by Leslie Layton
If you’re eligible to vote in the Nov. 3 General Election, Butte County Clerk-Recorder Candace Grubbs has a single, simple piece of advice: Don’t procrastinate.
To make sure your vote gets counted on election night, register or update your registration now. Vote when you receive your ballot in October. Call the Elections Office with questions, whether you speak English, Spanish or Hmong, Grubbs says.
But in what some people are calling a “vote-because-your-life-depends-on-it” election, there is plenty to worry about in terms of national polling. In some states, millions of people who have voted previously must re-register — and may not know that — because of tough and suppressive voter registration laws.
Voter demographics — including non-white turnout — will play a key role in outcomes. Some election experts worry that the perception of fraud will deter voters, when in fact the risk of voter suppression is much greater. (President Donald Trump has attacked the integrity of mail-in voting and says he’ll only lose if the vote is “rigged.”)
“We have very polarized, partisan perceptions of fraud, and that in itself is a problem,” said Nathaniel Persily, who heads up Stanford University’s Healthy Elections Project, during a media briefing with ethnic outlets last week.
Persily said there is little documented proof of vote-by-mail fraud. “The perception is greater than the reality,” he observed.
“What became clear in March was that the pandemic was going to have severe impacts on this election,” Persily said. “Everyone is going to be voting differently. We have never attempted such a massive shift in the basic way we vote in just a four-month period.”
“Vote early. It’s going to be an election unlike any other.” — Persily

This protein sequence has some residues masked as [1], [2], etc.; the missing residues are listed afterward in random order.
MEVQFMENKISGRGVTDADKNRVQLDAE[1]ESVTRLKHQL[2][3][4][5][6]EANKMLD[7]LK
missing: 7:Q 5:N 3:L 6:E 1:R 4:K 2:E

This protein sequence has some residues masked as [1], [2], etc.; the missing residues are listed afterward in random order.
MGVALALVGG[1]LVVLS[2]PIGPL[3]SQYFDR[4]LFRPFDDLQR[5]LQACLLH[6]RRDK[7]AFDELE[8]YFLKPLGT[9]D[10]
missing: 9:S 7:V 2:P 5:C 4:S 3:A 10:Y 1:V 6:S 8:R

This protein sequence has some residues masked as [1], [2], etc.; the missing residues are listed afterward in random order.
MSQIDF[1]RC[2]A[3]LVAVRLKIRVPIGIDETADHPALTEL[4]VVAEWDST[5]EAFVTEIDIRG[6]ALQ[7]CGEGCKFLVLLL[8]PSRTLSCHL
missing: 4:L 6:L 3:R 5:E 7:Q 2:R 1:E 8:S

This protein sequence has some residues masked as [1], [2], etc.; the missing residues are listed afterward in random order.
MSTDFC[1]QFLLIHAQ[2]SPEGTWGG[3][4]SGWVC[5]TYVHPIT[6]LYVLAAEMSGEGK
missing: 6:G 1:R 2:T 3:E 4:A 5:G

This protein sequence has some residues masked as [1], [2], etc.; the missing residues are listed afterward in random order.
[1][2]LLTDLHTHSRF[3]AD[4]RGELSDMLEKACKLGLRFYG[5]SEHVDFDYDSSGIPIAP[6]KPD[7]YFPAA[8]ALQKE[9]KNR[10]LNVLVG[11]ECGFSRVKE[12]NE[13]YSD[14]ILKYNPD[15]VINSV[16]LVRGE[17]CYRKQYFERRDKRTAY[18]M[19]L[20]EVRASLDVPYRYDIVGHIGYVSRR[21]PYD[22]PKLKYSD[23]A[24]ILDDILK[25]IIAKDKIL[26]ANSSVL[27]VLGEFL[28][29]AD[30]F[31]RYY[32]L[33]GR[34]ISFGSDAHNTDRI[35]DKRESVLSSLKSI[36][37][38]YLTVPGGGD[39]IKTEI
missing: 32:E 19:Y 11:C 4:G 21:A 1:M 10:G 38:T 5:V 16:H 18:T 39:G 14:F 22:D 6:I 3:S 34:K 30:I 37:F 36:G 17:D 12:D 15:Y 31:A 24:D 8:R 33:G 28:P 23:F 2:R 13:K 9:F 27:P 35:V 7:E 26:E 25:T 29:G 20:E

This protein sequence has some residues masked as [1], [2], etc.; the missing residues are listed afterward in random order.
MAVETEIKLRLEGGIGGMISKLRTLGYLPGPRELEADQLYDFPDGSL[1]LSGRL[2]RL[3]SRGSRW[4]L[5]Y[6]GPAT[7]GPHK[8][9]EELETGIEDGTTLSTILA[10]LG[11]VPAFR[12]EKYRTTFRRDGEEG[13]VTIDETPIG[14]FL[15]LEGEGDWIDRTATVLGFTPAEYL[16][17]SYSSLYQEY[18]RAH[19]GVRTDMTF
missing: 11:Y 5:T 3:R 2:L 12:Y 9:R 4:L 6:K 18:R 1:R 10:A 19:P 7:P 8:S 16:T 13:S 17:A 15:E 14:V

Local officials across the country have sought ways for people to vote to minimize any possible exposure to COVID-19. In some cities, voters will cast their ballots from sporting arenas where they can socially distance; in others, Americans will vote from their cars at drive-up locations; in many states voters will cast ballots by mail for the first time. (See “Vote early tips” for voting from Butte County.)
Some voters will overlook the fact that they must sign the outside of the mail-in envelope so that election officials can verify the signature is authentic. Absentee voting has been a tool used mostly by affluent white people, so ballots cast by people of color are more likely to have errors. In research on elections in North Carolina and Florida, Persily said the rate of error was double for Latinos compared to whites.
“If you’re new to voting or a voter who hasn’t voted by mail before, you might be surprised to learn you actually have to sign the outside [of the envelope],” Persily said. “We need massive education and outreach so that people understand that voting is going to be different this time. I’m concerned that communities of color, including Latino communities, are going to be caught in the crossfire.”
At the Hmong Cultural Center of Butte County, Director Seng Yang said staff is prepared to translate or explain how to fill out a ballot. The center will also provide a drop-off box for completed ballots in collaboration with the Elections Office.
“We can provide assistance with the language barrier and let people make their own decisions [on how to vote],” said Yang, who often discusses the importance of civic participation on a weekly radio show for the Hmong community. Yang said more education on the importance of voting is needed, that elders in his community are unused to having a “choice to vote.”